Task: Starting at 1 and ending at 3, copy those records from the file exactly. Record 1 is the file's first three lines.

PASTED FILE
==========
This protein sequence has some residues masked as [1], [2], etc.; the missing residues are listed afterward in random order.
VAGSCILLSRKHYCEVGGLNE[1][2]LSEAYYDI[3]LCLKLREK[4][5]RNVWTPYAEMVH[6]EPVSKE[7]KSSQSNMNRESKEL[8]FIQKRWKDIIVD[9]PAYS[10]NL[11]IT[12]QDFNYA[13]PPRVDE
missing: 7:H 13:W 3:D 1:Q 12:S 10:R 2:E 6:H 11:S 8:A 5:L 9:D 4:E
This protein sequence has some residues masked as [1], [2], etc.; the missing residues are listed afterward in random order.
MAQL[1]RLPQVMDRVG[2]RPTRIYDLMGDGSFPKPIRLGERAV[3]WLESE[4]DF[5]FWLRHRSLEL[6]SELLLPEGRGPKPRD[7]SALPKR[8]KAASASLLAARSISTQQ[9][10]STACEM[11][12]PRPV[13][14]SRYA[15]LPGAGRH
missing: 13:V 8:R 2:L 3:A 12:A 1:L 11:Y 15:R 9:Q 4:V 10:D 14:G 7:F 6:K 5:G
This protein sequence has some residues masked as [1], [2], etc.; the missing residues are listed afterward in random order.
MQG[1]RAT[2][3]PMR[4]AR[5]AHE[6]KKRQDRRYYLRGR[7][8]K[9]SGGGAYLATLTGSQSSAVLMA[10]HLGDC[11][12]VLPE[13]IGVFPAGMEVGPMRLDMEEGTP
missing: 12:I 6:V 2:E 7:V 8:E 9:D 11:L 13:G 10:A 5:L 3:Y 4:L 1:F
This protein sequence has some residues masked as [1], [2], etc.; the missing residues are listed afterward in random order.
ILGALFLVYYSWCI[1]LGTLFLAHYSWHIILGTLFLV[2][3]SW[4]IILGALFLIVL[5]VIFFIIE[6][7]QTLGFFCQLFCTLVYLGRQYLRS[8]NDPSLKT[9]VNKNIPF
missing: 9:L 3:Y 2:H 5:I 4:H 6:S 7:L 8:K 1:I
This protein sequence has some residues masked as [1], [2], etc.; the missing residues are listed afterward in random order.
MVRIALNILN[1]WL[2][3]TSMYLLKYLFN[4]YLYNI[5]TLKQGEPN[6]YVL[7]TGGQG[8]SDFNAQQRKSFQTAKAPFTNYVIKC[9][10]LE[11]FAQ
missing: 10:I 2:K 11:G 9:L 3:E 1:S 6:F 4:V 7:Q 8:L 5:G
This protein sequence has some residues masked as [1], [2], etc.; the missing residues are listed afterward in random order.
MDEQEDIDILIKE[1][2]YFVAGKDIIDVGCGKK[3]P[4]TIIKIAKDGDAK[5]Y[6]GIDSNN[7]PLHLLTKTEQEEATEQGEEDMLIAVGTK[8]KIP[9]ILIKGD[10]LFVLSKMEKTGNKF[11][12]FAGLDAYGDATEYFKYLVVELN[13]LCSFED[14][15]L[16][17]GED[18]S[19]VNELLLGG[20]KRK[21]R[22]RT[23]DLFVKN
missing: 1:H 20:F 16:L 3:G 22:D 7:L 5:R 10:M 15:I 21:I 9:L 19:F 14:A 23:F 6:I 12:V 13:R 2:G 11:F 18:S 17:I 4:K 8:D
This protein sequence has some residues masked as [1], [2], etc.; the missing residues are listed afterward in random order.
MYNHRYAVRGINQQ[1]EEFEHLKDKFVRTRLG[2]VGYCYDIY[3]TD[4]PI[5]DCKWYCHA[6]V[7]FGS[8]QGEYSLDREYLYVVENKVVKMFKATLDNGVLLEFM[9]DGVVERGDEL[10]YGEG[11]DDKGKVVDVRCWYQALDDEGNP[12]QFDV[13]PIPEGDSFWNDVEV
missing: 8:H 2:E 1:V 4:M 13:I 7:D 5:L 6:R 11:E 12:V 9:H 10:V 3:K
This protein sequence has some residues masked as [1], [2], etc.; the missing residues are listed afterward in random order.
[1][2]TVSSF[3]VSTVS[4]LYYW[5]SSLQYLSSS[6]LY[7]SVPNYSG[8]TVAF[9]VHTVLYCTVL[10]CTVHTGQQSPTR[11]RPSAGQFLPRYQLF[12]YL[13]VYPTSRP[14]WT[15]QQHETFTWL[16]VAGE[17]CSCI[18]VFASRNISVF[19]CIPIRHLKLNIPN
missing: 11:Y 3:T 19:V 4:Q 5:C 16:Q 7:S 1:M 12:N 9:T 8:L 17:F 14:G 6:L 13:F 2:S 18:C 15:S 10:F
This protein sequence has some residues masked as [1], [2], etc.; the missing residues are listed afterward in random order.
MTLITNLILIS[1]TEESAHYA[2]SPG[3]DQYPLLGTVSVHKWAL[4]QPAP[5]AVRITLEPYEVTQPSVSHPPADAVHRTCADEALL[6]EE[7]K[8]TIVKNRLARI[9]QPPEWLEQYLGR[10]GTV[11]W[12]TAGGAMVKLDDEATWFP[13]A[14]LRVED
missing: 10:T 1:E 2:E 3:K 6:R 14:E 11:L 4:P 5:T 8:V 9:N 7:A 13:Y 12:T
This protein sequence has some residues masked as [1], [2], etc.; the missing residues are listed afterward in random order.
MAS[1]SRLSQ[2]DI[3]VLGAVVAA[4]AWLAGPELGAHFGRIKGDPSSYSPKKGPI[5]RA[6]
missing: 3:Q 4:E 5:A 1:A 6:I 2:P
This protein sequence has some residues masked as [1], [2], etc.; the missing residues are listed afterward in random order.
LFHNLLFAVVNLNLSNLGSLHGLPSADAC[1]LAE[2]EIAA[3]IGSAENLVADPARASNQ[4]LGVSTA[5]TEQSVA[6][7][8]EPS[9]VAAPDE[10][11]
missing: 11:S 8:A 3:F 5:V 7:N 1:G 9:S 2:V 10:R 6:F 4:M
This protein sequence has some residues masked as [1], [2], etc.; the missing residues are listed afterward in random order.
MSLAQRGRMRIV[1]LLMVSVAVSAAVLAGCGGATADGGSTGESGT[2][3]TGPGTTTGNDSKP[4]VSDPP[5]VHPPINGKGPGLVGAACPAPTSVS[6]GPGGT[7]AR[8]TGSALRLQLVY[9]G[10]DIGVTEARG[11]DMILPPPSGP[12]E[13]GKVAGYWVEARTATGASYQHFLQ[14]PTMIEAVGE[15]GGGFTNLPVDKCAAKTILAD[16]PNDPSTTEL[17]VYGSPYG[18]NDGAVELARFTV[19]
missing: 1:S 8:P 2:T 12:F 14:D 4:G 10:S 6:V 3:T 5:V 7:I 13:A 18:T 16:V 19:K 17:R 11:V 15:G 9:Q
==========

This protein sequence has some residues masked as [1], [2], etc.; the missing residues are listed afterward in random order.
VAGSCILLSRKHYCEVGGLNE[1][2]LSEAYYDI[3]LCLKLREK[4][5]RNVWTPYAEMVH[6]EPVSKE[7]KSSQSNMNRESKEL[8]FIQKRWKDIIVD[9]PAYS[10]NL[11]IT[12]QDFNYA[13]PPRVDE
missing: 7:H 13:W 3:D 1:Q 12:S 10:R 2:E 6:H 11:S 8:A 5:L 9:D 4:E
This protein sequence has some residues masked as [1], [2], etc.; the missing residues are listed afterward in random order.
MAQL[1]RLPQVMDRVG[2]RPTRIYDLMGDGSFPKPIRLGERAV[3]WLESE[4]DF[5]FWLRHRSLEL[6]SELLLPEGRGPKPRD[7]SALPKR[8]KAASASLLAARSISTQQ[9][10]STACEM[11][12]PRPV[13][14]SRYA[15]LPGAGRH
missing: 13:V 8:R 2:L 3:A 12:A 1:L 11:Y 15:R 9:Q 4:V 10:D 14:G 7:F 6:K 5:G
This protein sequence has some residues masked as [1], [2], etc.; the missing residues are listed afterward in random order.
MQG[1]RAT[2][3]PMR[4]AR[5]AHE[6]KKRQDRRYYLRGR[7][8]K[9]SGGGAYLATLTGSQSSAVLMA[10]HLGDC[11][12]VLPE[13]IGVFPAGMEVGPMRLDMEEGTP
missing: 12:I 6:V 2:E 7:V 8:E 9:D 11:L 13:G 10:A 5:L 3:Y 4:L 1:F